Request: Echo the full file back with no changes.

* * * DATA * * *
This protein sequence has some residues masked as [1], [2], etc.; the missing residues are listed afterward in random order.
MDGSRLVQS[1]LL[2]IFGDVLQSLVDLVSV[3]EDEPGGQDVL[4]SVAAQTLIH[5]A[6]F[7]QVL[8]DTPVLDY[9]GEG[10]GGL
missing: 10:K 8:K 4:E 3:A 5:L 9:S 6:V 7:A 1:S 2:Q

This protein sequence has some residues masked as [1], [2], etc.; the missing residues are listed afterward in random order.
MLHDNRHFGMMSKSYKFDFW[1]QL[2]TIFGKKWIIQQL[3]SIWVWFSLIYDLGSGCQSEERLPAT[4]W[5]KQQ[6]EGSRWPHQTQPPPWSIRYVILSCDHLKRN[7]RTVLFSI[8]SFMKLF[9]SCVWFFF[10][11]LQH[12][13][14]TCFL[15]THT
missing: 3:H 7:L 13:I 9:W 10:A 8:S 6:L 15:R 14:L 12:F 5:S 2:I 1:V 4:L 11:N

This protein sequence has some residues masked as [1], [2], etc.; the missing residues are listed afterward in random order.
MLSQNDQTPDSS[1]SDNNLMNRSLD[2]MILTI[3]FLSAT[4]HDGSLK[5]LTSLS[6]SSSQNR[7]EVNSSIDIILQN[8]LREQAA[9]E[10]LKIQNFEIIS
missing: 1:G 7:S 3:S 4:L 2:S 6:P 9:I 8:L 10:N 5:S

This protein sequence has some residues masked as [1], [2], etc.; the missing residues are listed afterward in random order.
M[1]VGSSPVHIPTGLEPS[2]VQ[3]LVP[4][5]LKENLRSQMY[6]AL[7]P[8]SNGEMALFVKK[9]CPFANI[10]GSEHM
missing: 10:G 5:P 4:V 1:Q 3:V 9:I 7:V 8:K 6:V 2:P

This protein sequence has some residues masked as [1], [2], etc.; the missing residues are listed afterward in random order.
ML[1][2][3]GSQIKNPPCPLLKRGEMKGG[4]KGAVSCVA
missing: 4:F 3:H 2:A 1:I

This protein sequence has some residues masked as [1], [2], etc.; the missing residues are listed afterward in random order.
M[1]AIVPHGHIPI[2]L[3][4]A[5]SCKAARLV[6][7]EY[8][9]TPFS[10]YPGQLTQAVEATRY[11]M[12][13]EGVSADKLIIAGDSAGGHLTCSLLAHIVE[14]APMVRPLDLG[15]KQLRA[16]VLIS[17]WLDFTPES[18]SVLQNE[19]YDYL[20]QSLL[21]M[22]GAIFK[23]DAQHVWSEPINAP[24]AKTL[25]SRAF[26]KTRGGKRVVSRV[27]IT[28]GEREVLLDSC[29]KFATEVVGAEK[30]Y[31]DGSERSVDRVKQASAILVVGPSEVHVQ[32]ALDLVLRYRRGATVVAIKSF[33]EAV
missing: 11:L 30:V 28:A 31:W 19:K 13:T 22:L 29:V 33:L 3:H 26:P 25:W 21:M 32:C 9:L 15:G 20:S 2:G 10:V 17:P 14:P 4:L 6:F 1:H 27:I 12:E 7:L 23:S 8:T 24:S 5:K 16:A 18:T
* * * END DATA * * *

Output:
This protein sequence has some residues masked as [1], [2], etc.; the missing residues are listed afterward in random order.
MDGSRLVQS[1]LL[2]IFGDVLQSLVDLVSV[3]EDEPGGQDVL[4]SVAAQTLIH[5]A[6]F[7]QVL[8]DTPVLDY[9]GEG[10]GGL
missing: 10:K 8:K 4:E 3:A 5:L 9:S 6:V 7:A 1:S 2:Q

This protein sequence has some residues masked as [1], [2], etc.; the missing residues are listed afterward in random order.
MLHDNRHFGMMSKSYKFDFW[1]QL[2]TIFGKKWIIQQL[3]SIWVWFSLIYDLGSGCQSEERLPAT[4]W[5]KQQ[6]EGSRWPHQTQPPPWSIRYVILSCDHLKRN[7]RTVLFSI[8]SFMKLF[9]SCVWFFF[10][11]LQH[12][13][14]TCFL[15]THT
missing: 3:H 7:L 13:I 9:W 10:A 8:S 6:L 15:R 14:L 12:F 5:S 2:I 1:V 4:L 11:N

This protein sequence has some residues masked as [1], [2], etc.; the missing residues are listed afterward in random order.
MLSQNDQTPDSS[1]SDNNLMNRSLD[2]MILTI[3]FLSAT[4]HDGSLK[5]LTSLS[6]SSSQNR[7]EVNSSIDIILQN[8]LREQAA[9]E[10]LKIQNFEIIS
missing: 1:G 7:S 3:S 4:L 2:S 6:P 9:I 8:L 10:N 5:S

This protein sequence has some residues masked as [1], [2], etc.; the missing residues are listed afterward in random order.
M[1]VGSSPVHIPTGLEPS[2]VQ[3]LVP[4][5]LKENLRSQMY[6]AL[7]P[8]SNGEMALFVKK[9]CPFANI[10]GSEHM
missing: 10:G 5:P 4:V 1:Q 3:V 9:I 7:V 8:K 6:V 2:P

This protein sequence has some residues masked as [1], [2], etc.; the missing residues are listed afterward in random order.
ML[1][2][3]GSQIKNPPCPLLKRGEMKGG[4]KGAVSCVA
missing: 4:F 3:H 2:A 1:I

This protein sequence has some residues masked as [1], [2], etc.; the missing residues are listed afterward in random order.
M[1]AIVPHGHIPI[2]L[3][4]A[5]SCKAARLV[6][7]EY[8][9]TPFS[10]YPGQLTQAVEATRY[11]M[12][13]EGVSADKLIIAGDSAGGHLTCSLLAHIVE[14]APMVRPLDLG[15]KQLRA[16]VLIS[17]WLDFTPES[18]SVLQNE[19]YDYL[20]QSLL[21]M[22]GAIFK[23]DAQHVWSEPINAP[24]AKTL[25]SRAF[26]KTRGGKRVVSRV[27]IT[28]GEREVLLDSC[29]KFATEVVGAEK[30]Y[31]DGSERSVDRVKQASAILVVGPSEVHVQ[32]ALDLVLRYRRGATVVAIKSF[33]EAV
missing: 11:L 30:V 28:A 31:W 19:K 13:T 22:L 29:V 33:L 3:H 26:P 25:W 21:M 32:C 9:L 15:G 20:S 2:G 10:V 17:P 14:P 4:L 6:F 1:H 27:I 12:E 7:L 23:S 8:T 24:S 5:K 16:A 18:T